(Rusty) #11

@Tom - Yeah you’re right. I actually really like the idea of having a second battery enclosure with a Deans/XT90 connector hanging loose inside to connect the battery. I think it’s just as fast to pop off the end-cap and change the battery as it is the change the whole tube, plus it costs a lot less. I assume this is basically what you are doing?

@Paul - Load sharing between pins is definitely an option. The problem is that 6 x T200 Thrusters could draw up to about 150 amps at full power. That’s way more than any connector can handle. Of course, there are few situations where you’d attain that kind of current, but you don’t want your connector melting if you do.

-Rusty


(Paul) #12
@Paul – Load sharing between pins is definitely an option. The problem is that 6 x T200 Thrusters could draw up to about 150 amps at full power. That’s way more than any connector can handle. Of course, there are few situations where you’d attain that kind of current, but you don’t want your connector melting if you do.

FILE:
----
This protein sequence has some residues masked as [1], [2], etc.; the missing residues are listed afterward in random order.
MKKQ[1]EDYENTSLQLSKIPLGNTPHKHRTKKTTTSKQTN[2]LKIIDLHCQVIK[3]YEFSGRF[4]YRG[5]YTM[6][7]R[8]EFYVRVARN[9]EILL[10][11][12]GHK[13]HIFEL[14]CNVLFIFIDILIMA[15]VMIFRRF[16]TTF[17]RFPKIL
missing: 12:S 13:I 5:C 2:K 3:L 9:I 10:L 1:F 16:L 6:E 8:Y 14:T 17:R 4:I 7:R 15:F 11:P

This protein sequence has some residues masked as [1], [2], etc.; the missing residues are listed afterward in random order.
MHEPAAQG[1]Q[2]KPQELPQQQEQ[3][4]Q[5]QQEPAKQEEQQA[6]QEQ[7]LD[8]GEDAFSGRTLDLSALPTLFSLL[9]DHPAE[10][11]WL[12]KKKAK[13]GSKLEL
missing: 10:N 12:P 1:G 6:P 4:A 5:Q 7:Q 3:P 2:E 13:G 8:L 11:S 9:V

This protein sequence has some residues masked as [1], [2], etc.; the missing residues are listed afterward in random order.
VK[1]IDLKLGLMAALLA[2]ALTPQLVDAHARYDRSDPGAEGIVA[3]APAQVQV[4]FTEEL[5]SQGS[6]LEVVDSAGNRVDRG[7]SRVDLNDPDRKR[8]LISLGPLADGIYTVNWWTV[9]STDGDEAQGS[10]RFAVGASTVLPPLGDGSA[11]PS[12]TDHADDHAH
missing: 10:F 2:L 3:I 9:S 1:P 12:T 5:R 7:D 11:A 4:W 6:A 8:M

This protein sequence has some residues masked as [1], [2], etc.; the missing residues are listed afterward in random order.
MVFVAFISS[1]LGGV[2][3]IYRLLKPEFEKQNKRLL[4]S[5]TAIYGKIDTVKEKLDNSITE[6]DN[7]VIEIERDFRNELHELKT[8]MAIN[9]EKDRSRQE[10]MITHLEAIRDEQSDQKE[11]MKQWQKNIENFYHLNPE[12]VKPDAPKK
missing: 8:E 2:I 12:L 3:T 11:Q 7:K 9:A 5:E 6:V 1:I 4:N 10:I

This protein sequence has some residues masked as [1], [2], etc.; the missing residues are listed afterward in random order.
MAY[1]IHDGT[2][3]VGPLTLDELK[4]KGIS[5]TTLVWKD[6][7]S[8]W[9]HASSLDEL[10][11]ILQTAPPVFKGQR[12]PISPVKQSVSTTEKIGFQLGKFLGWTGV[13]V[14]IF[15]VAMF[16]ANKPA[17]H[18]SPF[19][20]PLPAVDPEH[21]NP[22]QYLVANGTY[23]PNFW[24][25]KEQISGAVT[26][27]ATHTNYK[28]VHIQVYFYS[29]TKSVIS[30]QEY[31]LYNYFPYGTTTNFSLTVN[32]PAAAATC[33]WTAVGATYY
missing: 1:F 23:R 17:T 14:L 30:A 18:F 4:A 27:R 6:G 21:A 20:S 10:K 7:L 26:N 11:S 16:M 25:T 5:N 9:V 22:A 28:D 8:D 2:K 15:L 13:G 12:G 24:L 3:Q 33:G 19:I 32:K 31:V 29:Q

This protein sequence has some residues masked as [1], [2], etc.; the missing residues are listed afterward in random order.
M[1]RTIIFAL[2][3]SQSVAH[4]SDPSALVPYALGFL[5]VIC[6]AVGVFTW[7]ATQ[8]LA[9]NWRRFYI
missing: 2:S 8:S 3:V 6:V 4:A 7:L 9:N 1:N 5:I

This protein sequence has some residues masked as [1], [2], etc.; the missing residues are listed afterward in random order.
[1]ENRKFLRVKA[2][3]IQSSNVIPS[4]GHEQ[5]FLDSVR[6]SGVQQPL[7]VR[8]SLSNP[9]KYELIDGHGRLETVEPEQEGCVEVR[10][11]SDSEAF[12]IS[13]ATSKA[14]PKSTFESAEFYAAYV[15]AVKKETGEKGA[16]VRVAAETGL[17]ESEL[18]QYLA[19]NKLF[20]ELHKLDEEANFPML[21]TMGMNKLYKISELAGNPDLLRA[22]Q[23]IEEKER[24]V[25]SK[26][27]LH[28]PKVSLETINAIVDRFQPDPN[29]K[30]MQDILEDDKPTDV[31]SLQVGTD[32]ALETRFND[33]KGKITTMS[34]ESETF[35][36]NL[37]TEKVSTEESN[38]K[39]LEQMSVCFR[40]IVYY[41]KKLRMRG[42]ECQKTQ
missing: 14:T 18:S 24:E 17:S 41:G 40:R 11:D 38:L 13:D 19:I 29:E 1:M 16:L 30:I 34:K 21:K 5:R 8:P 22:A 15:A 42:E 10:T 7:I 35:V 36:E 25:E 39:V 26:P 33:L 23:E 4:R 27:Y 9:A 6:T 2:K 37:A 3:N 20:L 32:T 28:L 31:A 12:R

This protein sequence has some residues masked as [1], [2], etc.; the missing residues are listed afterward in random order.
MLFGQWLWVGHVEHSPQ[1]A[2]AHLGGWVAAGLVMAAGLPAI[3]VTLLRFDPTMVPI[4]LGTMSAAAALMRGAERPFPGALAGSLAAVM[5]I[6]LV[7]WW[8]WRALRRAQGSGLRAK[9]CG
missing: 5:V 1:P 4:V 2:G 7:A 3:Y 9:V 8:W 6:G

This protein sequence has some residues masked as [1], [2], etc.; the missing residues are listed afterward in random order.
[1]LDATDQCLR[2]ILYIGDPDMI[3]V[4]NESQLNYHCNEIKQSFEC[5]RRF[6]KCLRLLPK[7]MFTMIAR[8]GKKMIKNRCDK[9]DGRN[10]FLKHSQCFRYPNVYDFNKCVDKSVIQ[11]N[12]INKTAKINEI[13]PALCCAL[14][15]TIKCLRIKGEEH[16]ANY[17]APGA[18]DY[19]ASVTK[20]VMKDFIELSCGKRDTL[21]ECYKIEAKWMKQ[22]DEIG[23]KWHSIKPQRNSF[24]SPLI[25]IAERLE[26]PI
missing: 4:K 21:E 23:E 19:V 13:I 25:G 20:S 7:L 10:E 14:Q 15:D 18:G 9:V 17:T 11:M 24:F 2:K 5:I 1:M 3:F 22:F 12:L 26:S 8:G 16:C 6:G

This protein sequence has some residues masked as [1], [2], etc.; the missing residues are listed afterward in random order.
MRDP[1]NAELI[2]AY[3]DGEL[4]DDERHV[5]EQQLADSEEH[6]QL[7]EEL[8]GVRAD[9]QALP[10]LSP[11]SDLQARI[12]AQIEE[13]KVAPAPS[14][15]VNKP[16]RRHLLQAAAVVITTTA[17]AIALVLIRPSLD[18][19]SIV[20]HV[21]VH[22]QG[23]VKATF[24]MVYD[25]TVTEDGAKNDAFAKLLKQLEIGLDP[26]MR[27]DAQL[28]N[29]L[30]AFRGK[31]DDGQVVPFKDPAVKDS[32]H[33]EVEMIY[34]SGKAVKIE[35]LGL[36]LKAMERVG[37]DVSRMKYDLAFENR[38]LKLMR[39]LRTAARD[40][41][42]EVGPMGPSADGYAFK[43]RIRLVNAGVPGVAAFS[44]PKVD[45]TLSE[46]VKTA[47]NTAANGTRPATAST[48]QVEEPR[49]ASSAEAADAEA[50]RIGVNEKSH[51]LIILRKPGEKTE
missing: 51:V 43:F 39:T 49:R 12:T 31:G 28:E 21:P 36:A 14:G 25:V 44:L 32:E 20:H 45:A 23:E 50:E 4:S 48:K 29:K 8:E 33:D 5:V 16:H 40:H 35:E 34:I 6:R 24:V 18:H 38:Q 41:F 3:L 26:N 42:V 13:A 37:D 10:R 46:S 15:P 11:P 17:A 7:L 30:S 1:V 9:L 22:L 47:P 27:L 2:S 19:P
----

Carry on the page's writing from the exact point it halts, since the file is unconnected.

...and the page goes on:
True. But if you try to draw 150 amps from a 5000 (or 10000) mAh battery I suspect a lot of things besides the connectors will start to melt. ;)

What I need to find out is just how much power I will need to draw for normal maneuvering. I suspect if will be much less than the maximum the ESC’s are capable of. Then design a means of limiting the power draw from the batteries.


(Harold Scadden) #13

One of my connectors was tested at 750 amps for 6.5 hours :slight_smile: Seriously … that is a lot of juice but it depends on your budget.

@Paul, are you willing to deal with a bulkhead mount receptacle and a mating connector? You can get “wet” mate connectors from Impulse, Seacon and Eaton Crouse-Hinds that could do the trick for you. It all boils down to budget and what you want to deal with.